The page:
• Support a young person with a disability
• Do good in the world
• Live comfortably in retirement without anxiety

However, none of these reasons have anything to do with short-term market fluctuations. 

Last week, major U.S. stock indices experienced a selloff, and we saw a dramatic downturn in stock markets. The Dow Jones Industrial Average was down 5.7 percent, the Standard & Poor’s 500 index lost 6 percent, and the NASDAQ fell 6.5 percent, reported Barron’s.

Those are big moves for a single week. The kind of moves that light up the emotion centers of investors’ brains and make them want to sell.

It’s not a new phenomenon. In 2002, in an article for CNN Money, Jason Zweig explained the brain’s potentially negative influence on investment decisions, “But in the world of investing, a panicky response to a false alarm – dumping all your stocks just because the Dow is dropping – can be as costly as ignoring real danger. For one thing, it can cause you to flee the market at a low point and miss out when the market bounces back. A moment of panic can also disrupt your long-term investing strategy.”

So, what happened last week? In short:

The Fed raised rates, as expected. The Federal Reserve raised the Fed funds rate by a quarter of a percent, which may benefit savers and investors, but will make borrowing more expensive.
Tariffs triggered trade war worries. The Trump administration levied tariffs on China, raising concerns of a global trade war.
You’re fired! There was additional turnover among senior advisers to President Trump.
Can they do that? British news reported a data analytics firm has been influencing elections around the world in some unsavory ways.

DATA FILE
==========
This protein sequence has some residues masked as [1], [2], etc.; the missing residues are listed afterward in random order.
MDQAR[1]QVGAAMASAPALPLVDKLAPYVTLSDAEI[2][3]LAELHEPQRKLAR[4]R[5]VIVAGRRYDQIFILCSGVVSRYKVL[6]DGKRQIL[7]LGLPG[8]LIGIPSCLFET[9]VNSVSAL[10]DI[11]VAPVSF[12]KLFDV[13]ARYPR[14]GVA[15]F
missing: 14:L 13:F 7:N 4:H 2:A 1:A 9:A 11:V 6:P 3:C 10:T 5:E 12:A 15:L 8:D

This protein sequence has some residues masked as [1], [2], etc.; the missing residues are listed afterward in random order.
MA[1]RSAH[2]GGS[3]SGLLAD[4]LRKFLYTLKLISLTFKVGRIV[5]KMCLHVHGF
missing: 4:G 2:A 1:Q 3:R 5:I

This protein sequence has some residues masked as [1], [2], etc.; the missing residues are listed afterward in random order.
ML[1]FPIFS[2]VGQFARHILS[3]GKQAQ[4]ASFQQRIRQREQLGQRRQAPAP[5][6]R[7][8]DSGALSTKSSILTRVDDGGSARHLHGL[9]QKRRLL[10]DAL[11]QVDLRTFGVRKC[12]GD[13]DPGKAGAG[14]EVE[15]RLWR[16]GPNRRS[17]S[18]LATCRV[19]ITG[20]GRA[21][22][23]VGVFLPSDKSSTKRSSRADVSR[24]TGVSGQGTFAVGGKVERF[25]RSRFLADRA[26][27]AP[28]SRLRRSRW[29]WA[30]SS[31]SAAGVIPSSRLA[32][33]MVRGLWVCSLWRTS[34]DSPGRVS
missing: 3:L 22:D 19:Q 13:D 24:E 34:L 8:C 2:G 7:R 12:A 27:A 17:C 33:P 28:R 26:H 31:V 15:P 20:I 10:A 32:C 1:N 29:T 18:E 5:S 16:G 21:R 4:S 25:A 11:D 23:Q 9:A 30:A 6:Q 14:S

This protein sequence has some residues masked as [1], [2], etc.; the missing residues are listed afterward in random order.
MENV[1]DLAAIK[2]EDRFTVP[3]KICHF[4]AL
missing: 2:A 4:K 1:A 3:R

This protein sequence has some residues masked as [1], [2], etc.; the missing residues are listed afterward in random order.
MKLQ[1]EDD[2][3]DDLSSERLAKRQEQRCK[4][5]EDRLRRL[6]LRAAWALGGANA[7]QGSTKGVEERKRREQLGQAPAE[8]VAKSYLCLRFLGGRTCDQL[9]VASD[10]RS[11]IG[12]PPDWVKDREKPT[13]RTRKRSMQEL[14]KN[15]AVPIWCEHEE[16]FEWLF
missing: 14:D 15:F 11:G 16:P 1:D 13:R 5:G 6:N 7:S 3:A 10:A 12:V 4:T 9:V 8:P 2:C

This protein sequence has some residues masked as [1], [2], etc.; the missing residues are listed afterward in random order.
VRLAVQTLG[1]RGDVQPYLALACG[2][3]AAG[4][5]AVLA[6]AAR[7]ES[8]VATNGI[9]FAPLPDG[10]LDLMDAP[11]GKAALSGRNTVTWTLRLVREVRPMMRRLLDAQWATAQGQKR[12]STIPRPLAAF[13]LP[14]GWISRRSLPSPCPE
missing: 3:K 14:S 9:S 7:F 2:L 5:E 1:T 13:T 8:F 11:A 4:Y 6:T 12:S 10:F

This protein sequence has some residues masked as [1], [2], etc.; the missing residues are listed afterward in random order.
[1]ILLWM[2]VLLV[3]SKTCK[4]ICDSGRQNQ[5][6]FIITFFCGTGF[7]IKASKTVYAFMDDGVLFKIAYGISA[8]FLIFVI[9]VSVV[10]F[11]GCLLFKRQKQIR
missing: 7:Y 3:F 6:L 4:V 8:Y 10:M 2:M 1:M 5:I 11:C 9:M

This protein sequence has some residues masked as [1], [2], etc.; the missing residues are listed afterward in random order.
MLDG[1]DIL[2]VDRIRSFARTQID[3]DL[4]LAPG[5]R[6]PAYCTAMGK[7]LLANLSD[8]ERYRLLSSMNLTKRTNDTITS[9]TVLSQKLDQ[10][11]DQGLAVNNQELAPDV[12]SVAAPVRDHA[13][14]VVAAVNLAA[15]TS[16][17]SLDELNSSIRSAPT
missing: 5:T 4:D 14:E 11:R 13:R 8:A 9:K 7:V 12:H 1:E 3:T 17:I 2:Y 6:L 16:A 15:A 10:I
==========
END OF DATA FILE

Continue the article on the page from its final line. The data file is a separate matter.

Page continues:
Don’t share my data! There was news a social media firm had shared the personal data of thousands with a researcher who shared it with a third-party firm without permission.
Sigh. Another data breach. An online travel company experienced a data breach that may have exposed the personal information of 880,000 users.
The economy is chugging along. Last week’s U.S. economic releases were overshadowed by everything else, but many indicated a strengthening economy, reported Barron’s.

That’s a lot to take in over the span of five days. The critical thing is to recognize these short-term events are unlikely to change your long-term financial goals. Financial decisions, including buying and selling investments, are important and can be life shaping. They should be grounded by long-term financial goals and foundational principles of investing. They should not be based on the brain’s instinctive fear and flight response. 

  

LET’S TAKE A GOOD NEWS BREAK. After last week, we could all use some good news. Here are 10 intriguing headlines from the Good News Network:

1. Scientists Believe They Found a Way to Stop Future Hurricanes in Their Tracks
2. Strangers Rally Around 13-Year-old Whose Rock Museum was Robbed
3. Dog that Shoplifted a Book on ‘Abandonment’ is Given the Love It was Asking For